Whether users choose Google Chrome, Mozilla Firefox, Microsoft Internet Explorer or Microsoft Edge, there are few...
applications they work with more often than their web browsers.
If IT professionals conduct a web browser comparison for desktops, they'll see each option brings something different to the table. Firefox, for example, is open source, meaning users and developers can alter its source code. Chrome is the dominant web browser of the day. As of October 2018, it holds a 63% share compared to IE at 11%, Firefox at 10% and Edge at 4%, according to NetMarketShare.
Because web browsers are so integral to the end-user experience, it's critical for IT professionals to understand what each option offers in terms of management capabilities, security and more.
How IT can manage Google Chrome Enterprise
Any web browser comparison must start with Google Chrome Enterprise, which works on devices running Microsoft Windows, Apple macOS and Linux operating systems, among others. IT pros can use Group Policy to manage Chrome Enterprise, but they have to do so through the Google Update app.
IT pros can also use Google's cloud-based Admin console within a G Suite account to manage the browser. The cloud approach allows IT to manage user settings based on their accounts so that the policies IT sets apply to the users whenever they sign in, no matter what device they work on.
Google is aiming to make life easier for Windows shops by allowing them to download Microsoft Installer, which includes the files they need to manage Chrome Enterprise. It also delivers templates to IT pros on all three OSes so they can easily create and enforce policies. The policies, which apply to any user working within their Google Account, allow IT to blacklist apps, enforce security rules, manage Chrome Enterprise auto-updates and more.
For security, Chrome Enterprise includes site isolation, which sandboxes each instance of the browser so a malicious page cannot infect another page. In addition, IT can prevent users from opening corporate sites on unapproved devices by requiring them to log into their Google Account.
The Chrome browser also has a legacy extension that automatically opens links and apps that are incompatible with Chrome in an IE window.
Mozilla Firefox Quantum delivers privacy
Firefox Quantum is an enterprise version of Firefox that deserves discussion in any web browser comparison. It includes a policy engine that allows IT to preconfigure the browser before deploying it to Windows, macOS and Linux devices. IT can use the policy engine to determine the default proxy for the browser, as well as which add-ons and bookmarks to include, which features to disable, and more.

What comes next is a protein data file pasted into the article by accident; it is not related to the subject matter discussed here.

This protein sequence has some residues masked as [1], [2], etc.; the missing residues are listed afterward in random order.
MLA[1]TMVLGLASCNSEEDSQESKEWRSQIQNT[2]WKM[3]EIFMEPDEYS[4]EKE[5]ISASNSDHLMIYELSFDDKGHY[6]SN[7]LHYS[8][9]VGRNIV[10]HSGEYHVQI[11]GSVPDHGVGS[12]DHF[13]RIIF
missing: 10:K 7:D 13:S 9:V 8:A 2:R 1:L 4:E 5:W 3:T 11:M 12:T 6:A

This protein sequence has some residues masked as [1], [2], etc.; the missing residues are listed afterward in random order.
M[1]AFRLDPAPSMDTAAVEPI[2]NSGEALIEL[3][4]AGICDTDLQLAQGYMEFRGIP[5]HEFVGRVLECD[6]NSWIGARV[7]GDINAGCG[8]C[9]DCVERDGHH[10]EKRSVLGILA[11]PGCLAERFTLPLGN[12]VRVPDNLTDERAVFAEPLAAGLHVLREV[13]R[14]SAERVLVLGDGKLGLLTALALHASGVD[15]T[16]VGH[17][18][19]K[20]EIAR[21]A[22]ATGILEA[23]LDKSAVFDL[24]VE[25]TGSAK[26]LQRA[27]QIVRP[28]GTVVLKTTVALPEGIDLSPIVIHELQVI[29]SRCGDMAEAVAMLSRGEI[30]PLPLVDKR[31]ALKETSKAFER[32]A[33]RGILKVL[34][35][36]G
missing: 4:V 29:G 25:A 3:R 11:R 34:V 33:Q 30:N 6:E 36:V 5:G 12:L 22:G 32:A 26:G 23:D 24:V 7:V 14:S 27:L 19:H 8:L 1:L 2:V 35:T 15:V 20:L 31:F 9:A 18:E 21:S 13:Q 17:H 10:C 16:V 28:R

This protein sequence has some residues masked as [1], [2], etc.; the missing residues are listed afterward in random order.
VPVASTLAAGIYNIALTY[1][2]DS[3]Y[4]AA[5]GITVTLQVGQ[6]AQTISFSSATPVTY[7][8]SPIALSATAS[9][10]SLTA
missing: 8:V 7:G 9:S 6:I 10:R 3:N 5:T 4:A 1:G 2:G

Linux and macOS shops can use JSON configuration files or Autoconfig files to make changes to the browser. JSON files are compatible with multiple operating systems, so changes IT makes using this method apply across multiple platforms. For Windows, IT can work with Group Policy or Active Directory to establish policies.
Chrome, IE and Edge all track user activity for several reasons, including to deliver targeted ads. Firefox Quantum does not. IT can even disable certain scripts within the browser that follow a user across the sites he visits by activating Tracking Protection. Disabling these scripts can improve page load times.
Firefox Quantum has two update channels. The Rapid Release cadence sends out major updates every six weeks and the Support Release sends out major updates every 42 weeks or so. Both options receive minor security updates between releases. The Support Release enables a few other capabilities for IT, including the ability to disable app updates and manage extensions.
How Microsoft Edge and IE coexist
Microsoft Edge supplanted IE as the default browser with the release of Windows 10 and, in doing so, entered the web browser comparison. IE still holds a larger share of the market than Edge, but as Windows 10 adoption rises, this could change.
Edge is not compatible with any other versions of Windows, nor is it compatible with non-Windows OSes. It does support certain Chrome and Firefox add-ons, however.
Many users still work with legacy apps and sites that require IE to function. Edge does not support sites or apps that use ActiveX controls, X-UA-Compatible headers, Browser Helper Objects and more. Microsoft has attempted to rectify this issue with Edge Enterprise Mode, which lets IT or users list specific sites and apps that should automatically open in IE 11. IT can also force the organization's intranet site to open in IE.
Edge's biggest advantage in the web browser comparison is that it is integrated into Windows 10, so IT pros can manage the browser using Group Policy directly. In addition, its close ties with Windows 10 allow IT pros to line up browser updates with the OS update cadence of their choice. Windows 10 integration also allows Edge to work with the Cortana digital assistant to improve the end-user experience.